Cyber threat warnings grow louder

The cyberattack threat has been discussed for years, but in recent months the warnings seem to have grown more urgent.

At a conference in July, Christopher Painter, the State Department's coordinator for cyber issues, said he has seen a “huge uptick in the threats in the number of years I’ve been doing this.”

Part of the reason is that developing countries are beginning to catch up with technology in the developed world, meaning that the number of would-be cyberattackers — whether sanctioned by hostile governments or acting on their own — is increasing.

“Not every country around the world agrees with the way we view the Internet [and] the way we view communications infrastructure,” Painter said.

At a different event, Gen. Keith Alexander, commander of the U.S. Cyber Command and director of the National Security Agency, said he would rate the United States’ cyber defense capability at 3 on a scale of 1 to 10.

“If we were to be completely candid here, the reality is that industry is getting hacked [and] government is getting hacked," Alexander said. "What we need to do is come together and form best practices. When we put together this ability for our nation to work as a team in cyberspace, what that allows us to do now is do things that other countries aren’t capable of doing in defending the nation.”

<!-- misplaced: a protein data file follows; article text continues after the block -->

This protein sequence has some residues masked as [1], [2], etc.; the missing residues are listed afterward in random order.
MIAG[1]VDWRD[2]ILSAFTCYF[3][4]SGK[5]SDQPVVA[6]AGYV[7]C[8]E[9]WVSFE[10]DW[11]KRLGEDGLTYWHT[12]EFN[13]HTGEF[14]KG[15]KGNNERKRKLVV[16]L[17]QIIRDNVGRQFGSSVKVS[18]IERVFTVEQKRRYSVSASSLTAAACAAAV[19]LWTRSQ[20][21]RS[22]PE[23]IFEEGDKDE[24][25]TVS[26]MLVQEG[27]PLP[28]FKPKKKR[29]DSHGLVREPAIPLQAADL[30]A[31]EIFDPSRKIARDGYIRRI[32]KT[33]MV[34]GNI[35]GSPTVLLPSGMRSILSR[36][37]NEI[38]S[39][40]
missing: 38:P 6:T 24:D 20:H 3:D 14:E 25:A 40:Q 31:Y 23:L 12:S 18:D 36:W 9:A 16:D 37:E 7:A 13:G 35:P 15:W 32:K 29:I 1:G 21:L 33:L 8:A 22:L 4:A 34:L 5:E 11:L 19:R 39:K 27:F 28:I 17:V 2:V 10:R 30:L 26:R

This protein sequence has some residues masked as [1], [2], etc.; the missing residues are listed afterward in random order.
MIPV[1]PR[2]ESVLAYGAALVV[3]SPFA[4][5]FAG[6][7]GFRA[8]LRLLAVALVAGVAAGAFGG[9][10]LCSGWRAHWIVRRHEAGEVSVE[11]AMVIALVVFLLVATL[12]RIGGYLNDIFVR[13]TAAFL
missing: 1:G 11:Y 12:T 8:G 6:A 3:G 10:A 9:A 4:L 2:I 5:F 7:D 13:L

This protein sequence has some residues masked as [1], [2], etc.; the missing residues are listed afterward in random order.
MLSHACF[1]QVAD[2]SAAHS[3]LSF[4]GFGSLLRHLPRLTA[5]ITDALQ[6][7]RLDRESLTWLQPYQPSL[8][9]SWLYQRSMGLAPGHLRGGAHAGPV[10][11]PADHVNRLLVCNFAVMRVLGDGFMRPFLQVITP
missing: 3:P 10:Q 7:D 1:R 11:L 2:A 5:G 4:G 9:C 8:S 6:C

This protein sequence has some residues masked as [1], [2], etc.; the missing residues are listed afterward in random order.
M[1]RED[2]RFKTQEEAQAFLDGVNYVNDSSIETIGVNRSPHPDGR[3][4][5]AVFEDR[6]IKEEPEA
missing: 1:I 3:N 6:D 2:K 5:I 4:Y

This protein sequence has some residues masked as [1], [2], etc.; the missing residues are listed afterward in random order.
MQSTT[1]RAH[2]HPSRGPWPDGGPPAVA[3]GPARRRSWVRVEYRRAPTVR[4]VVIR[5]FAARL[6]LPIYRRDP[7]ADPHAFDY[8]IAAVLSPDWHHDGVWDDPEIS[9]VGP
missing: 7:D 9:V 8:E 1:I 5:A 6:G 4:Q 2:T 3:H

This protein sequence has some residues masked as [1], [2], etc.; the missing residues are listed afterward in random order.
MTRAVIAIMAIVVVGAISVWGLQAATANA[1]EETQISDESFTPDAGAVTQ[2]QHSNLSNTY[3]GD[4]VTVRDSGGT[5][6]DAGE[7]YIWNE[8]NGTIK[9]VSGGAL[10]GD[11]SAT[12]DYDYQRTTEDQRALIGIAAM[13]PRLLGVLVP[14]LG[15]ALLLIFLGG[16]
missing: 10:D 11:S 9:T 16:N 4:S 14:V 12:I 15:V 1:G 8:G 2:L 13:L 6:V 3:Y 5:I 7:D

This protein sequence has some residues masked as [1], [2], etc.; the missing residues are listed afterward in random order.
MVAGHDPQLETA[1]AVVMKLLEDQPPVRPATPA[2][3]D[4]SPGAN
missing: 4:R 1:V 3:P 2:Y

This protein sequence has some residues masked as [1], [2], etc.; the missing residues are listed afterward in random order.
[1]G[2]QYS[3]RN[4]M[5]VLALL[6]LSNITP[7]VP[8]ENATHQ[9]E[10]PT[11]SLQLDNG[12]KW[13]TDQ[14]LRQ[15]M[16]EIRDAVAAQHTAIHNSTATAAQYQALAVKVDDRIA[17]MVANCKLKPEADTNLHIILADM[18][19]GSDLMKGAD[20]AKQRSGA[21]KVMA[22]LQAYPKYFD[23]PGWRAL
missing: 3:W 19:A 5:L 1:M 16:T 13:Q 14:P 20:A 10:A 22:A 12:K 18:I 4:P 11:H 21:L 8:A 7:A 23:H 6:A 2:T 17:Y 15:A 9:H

In September 2011, China, Russia and other nations proposed a United Nations-backed code of conduct for cyberspace that would grant governments tighter control over their citizens’ Internet activity.

The document met with harsh criticism from U.S. officials, including Vice President Joe Biden, who said the proposal “would lead to a fragmented Internet, one that does not connect people but divides them; a stagnant cyberspace, not an innovative one; and ultimately a less secure cyberspace with less trust among nations."

About the Author

Connect with the FCW staff on Twitter @FCWnow.

Featured

  • Telecommunications
    Stock photo ID: 658810513 By asharkyu

    GSA extends EIS deadline to 2023

    Agencies are getting up to three more years on existing telecom contracts before having to shift to the $50 billion Enterprise Infrastructure Solutions vehicle.

  • Workforce
    Shutterstock image ID: 569172169 By Zenzen

    OMB looks to retrain feds to fill cyber needs

    The federal government is taking steps to fill high-demand, skills-gap positions in tech by retraining employees already working within agencies without a cyber or IT background.

  • Acquisition
    GSA Headquarters (Photo by Rena Schild/Shutterstock)

    GSA to consolidate multiple award schedules

    The General Services Administration plans to consolidate dozens of its buying schedules across product areas including IT and services to reduce duplication.

Stay Connected

FCW Update

Sign up for our newsletter.

I agree to this site's Privacy Policy.